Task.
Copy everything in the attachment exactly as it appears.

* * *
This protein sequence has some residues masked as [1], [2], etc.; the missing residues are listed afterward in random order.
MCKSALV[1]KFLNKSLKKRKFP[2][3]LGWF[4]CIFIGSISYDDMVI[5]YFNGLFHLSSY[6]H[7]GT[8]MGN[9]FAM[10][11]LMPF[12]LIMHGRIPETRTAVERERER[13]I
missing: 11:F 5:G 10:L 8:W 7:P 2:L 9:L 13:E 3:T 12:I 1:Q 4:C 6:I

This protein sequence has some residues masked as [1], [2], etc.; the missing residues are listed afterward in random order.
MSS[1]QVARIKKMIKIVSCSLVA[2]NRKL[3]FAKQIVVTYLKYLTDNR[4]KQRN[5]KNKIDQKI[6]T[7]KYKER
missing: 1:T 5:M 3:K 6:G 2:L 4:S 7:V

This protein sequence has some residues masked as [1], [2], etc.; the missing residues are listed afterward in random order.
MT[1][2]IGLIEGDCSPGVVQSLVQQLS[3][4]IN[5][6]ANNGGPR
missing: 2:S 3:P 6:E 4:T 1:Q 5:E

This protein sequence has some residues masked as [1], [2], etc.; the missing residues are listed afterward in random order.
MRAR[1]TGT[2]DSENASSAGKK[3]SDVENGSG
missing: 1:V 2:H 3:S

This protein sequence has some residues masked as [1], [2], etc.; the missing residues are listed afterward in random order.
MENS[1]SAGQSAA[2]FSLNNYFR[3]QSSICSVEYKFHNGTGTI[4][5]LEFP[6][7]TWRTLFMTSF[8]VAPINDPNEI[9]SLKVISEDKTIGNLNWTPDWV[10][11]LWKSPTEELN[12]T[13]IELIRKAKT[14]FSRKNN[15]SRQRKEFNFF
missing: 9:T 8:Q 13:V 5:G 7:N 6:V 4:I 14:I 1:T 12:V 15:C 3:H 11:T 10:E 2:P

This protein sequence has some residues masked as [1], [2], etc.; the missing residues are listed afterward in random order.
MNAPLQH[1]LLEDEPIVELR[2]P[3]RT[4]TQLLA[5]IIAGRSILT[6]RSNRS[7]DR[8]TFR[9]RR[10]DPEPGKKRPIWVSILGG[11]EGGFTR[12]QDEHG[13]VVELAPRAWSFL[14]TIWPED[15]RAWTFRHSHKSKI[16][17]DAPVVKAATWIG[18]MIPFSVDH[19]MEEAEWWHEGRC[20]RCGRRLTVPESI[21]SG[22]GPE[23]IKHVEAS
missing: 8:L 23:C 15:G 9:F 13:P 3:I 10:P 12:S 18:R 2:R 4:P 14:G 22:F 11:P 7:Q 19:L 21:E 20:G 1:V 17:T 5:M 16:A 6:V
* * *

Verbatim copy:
This protein sequence has some residues masked as [1], [2], etc.; the missing residues are listed afterward in random order.
MCKSALV[1]KFLNKSLKKRKFP[2][3]LGWF[4]CIFIGSISYDDMVI[5]YFNGLFHLSSY[6]H[7]GT[8]MGN[9]FAM[10][11]LMPF[12]LIMHGRIPETRTAVERERER[13]I
missing: 11:F 5:G 10:L 8:W 7:P 2:L 9:L 13:E 3:T 12:I 1:Q 4:C 6:I

This protein sequence has some residues masked as [1], [2], etc.; the missing residues are listed afterward in random order.
MSS[1]QVARIKKMIKIVSCSLVA[2]NRKL[3]FAKQIVVTYLKYLTDNR[4]KQRN[5]KNKIDQKI[6]T[7]KYKER
missing: 1:T 5:M 3:K 6:G 2:L 4:S 7:V

This protein sequence has some residues masked as [1], [2], etc.; the missing residues are listed afterward in random order.
MT[1][2]IGLIEGDCSPGVVQSLVQQLS[3][4]IN[5][6]ANNGGPR
missing: 2:S 3:P 6:E 4:T 1:Q 5:E

This protein sequence has some residues masked as [1], [2], etc.; the missing residues are listed afterward in random order.
MRAR[1]TGT[2]DSENASSAGKK[3]SDVENGSG
missing: 1:V 2:H 3:S

This protein sequence has some residues masked as [1], [2], etc.; the missing residues are listed afterward in random order.
MENS[1]SAGQSAA[2]FSLNNYFR[3]QSSICSVEYKFHNGTGTI[4][5]LEFP[6][7]TWRTLFMTSF[8]VAPINDPNEI[9]SLKVISEDKTIGNLNWTPDWV[10][11]LWKSPTEELN[12]T[13]IELIRKAKT[14]FSRKNN[15]SRQRKEFNFF
missing: 9:T 8:Q 13:V 5:G 7:N 6:V 4:I 14:I 1:T 12:V 15:C 3:H 11:T 10:E 2:P

This protein sequence has some residues masked as [1], [2], etc.; the missing residues are listed afterward in random order.
MNAPLQH[1]LLEDEPIVELR[2]P[3]RT[4]TQLLA[5]IIAGRSILT[6]RSNRS[7]DR[8]TFR[9]RR[10]DPEPGKKRPIWVSILGG[11]EGGFTR[12]QDEHG[13]VVELAPRAWSFL[14]TIWPED[15]RAWTFRHSHKSKI[16][17]DAPVVKAATWIG[18]MIPFSVDH[19]MEEAEWWHEGRC[20]RCGRRLTVPESI[21]SG[22]GPE[23]IKHVEAS
missing: 8:L 23:C 15:G 9:F 13:P 3:I 10:P 12:S 18:R 2:R 4:P 14:G 22:F 11:P 7:Q 19:L 21:E 20:G 1:V 17:T 5:M 16:A 6:V